Law Enforcement has been thrust into a role of crisis intervention when confronted with persons suffering from mental illness and/or drug induced behavior. The media now asserts that the police, as first responders who frequently confront individuals with severe mental illness or who are under the influence of drugs, must fulfill a legal obligation to protect the safety and welfare of the community as well as assess and safeguard the rights of people with disabilities such as mental illness or drug induced behavior. Many assert that law enforcement, as part of their duty to serve and protect the rights of every citizen, must now assume the responsibility to manage and access if the person they confront is a criminal in need of arrest or a person with a disability who needs medical intervention.
Law Enforcement has been trained to arrest someone involved in illegal activity leaving the criminal justice system to determine after the arrest if the person charged with a crime should enter a mental facility, a drug rehab program, or face criminal charges. Police officers receive little or no comprehensive training in dealing with people with mental illness which often appear to the officer to be drug or alcohol related.
Officers must be trained in crisis intervention and specialized teams composed of a mental health professionaland the police should be available to every officer who confronts a situation related to a mental health crisis or drug induced behavior. Police departments do not have the financial resources to provide a crisis intervention team. It seems unlikely that the politicians will allocate the funds necessary to train each officer on crisis intervention and de-escalation.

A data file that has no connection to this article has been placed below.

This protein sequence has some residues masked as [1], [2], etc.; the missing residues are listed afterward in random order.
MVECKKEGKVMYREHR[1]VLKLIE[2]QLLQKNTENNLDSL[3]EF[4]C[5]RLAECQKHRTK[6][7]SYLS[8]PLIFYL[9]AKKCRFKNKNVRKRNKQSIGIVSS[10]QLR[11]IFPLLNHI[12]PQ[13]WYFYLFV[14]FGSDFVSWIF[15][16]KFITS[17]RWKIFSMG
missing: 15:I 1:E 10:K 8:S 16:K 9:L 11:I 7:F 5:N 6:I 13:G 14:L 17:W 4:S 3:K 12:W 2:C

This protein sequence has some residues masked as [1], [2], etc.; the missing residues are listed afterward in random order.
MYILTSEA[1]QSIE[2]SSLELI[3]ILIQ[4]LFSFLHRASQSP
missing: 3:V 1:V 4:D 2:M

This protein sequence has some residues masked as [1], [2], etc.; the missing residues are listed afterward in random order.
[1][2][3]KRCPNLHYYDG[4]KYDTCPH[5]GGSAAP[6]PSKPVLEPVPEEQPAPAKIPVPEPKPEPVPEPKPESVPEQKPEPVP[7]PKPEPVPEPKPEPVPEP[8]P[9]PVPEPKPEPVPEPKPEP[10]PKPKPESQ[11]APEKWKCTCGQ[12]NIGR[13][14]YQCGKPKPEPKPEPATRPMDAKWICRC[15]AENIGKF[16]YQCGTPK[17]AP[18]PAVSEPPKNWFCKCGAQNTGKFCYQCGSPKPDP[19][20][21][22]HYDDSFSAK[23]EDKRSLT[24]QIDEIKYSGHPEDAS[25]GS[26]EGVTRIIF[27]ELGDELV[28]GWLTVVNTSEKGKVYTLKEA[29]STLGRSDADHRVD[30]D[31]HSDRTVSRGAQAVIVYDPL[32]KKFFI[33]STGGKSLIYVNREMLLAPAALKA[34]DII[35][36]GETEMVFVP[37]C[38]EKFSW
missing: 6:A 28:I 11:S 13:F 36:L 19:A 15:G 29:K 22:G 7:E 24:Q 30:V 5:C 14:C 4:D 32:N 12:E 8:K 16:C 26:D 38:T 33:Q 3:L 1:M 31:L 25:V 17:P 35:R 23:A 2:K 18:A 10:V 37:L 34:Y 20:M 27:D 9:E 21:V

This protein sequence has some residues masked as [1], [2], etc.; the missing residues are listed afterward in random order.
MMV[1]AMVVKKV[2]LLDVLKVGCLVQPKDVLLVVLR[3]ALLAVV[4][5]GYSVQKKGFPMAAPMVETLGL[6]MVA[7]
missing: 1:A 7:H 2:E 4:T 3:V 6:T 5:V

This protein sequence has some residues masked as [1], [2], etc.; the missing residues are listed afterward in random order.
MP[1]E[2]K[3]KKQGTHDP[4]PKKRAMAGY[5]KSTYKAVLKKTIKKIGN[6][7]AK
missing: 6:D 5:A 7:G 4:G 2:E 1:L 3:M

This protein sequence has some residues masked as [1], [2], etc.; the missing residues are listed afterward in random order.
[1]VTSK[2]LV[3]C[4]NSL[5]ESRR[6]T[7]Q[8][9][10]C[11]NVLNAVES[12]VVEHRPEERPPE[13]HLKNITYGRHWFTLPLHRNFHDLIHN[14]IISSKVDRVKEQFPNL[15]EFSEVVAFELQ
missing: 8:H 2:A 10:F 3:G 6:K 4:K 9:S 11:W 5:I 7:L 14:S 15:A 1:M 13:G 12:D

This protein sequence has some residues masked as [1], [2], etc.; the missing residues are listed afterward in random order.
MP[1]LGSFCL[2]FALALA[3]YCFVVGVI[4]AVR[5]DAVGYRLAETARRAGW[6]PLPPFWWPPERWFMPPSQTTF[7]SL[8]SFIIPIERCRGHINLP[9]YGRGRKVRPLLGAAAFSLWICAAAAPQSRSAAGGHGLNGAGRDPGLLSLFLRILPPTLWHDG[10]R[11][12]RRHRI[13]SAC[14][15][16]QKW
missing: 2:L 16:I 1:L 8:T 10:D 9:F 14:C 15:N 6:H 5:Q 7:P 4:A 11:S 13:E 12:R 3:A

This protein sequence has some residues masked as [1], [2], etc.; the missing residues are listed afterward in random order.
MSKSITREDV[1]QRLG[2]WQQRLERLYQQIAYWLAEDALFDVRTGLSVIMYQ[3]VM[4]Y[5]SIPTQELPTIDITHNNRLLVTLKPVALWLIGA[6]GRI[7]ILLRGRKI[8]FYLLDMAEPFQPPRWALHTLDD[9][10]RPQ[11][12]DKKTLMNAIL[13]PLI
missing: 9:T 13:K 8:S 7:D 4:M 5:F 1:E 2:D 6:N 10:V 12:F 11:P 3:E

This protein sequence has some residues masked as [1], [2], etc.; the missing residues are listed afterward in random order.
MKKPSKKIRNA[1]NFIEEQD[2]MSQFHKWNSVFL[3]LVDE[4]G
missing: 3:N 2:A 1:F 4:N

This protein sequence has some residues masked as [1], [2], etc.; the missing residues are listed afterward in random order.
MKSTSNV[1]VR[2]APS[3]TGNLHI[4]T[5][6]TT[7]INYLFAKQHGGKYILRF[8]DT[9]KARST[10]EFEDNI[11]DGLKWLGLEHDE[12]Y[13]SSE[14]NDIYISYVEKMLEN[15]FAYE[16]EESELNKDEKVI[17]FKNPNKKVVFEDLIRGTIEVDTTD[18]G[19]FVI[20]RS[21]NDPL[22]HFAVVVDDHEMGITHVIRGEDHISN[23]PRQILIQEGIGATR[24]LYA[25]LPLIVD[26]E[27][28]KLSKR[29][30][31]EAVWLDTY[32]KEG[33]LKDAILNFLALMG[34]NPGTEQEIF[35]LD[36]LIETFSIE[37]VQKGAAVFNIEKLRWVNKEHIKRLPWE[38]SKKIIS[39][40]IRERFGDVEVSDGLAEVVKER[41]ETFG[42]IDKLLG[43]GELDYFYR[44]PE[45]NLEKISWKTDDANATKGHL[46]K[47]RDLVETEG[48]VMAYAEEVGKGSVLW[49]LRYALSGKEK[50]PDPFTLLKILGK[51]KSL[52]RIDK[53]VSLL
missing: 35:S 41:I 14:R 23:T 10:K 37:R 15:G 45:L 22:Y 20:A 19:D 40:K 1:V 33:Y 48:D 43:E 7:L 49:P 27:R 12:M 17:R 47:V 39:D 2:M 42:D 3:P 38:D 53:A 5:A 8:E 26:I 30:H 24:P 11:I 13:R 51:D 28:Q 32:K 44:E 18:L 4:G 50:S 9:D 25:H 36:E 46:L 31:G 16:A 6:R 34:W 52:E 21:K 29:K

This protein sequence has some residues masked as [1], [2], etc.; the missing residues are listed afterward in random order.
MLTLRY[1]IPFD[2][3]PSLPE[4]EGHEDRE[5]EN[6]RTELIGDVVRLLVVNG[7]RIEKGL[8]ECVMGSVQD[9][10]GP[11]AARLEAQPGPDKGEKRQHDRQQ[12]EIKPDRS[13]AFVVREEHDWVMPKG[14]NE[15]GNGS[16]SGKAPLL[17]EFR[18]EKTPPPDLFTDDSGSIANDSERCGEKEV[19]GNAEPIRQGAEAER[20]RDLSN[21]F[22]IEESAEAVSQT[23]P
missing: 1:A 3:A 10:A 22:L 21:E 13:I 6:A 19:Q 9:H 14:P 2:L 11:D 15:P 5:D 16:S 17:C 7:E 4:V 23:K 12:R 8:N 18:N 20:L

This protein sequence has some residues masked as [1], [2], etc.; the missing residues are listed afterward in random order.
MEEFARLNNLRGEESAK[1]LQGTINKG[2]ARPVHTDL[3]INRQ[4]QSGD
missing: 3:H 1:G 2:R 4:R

What can law enforcement do to meet this challenge of evolving law and public perception that the police should alter their approach when confronted with a mental health or drug induces critical incident?
Law enforcement and mental health professionals should adopt policies and procedures that promote the value of working together using joint resources and expertise during interventions. Police officers and mental health professionals need to work as a team to train, equip and share resources in a crisis situation.
Police officers must be cautioned, however, that the use of force, even lethal force must be an option when confronted with a suspect who poses a danger to the public and/or the police. The reality is that while some encounters can be de-escalated, the officer must make the decision, often in a split second, regarding whether to use force or attempt to de-escalate the encounter. The public must understand that as guardians officers also assume the role, when necessary, as warriors in order to protect the public interest and the lives of their fellow officers.
The responsibility to make sometimes instantaneous decisions regarding the mental health of a suspect or their degree of drug intoxication has been thrust upon law enforcement in an era of de-institutionalizationof the mentally ill and drug crazed individual. The media will almost always blame the police if force results in injury or death when mental accuity is in question and generally blame the police for force even when used against drug offenders.
We need to train police officers to better identify symptoms of mental health disorders and substance use, give them as-needed access to mental health professionals through either crisis intervention teams or remote solutions like telepsychiatry and facilitate ongoing collaboration between police and health care professionals.
Only when all of these many issues are faced and funded, can law enforcement hope to curtail the crisis of dealing with the mentally ill and drug addicted citizens. Until the issues are addressed by elected officials and the courts, law enforcement finds itself caught between being a guardian for the mentally ill and drug offenders and the mandate that law enforcement must protect the public safety.
Use Of Force Training- A New Standard For Law Enforcement
By: Peter F. Boyce, General Counsel
National Narcotics Officers Association Coalition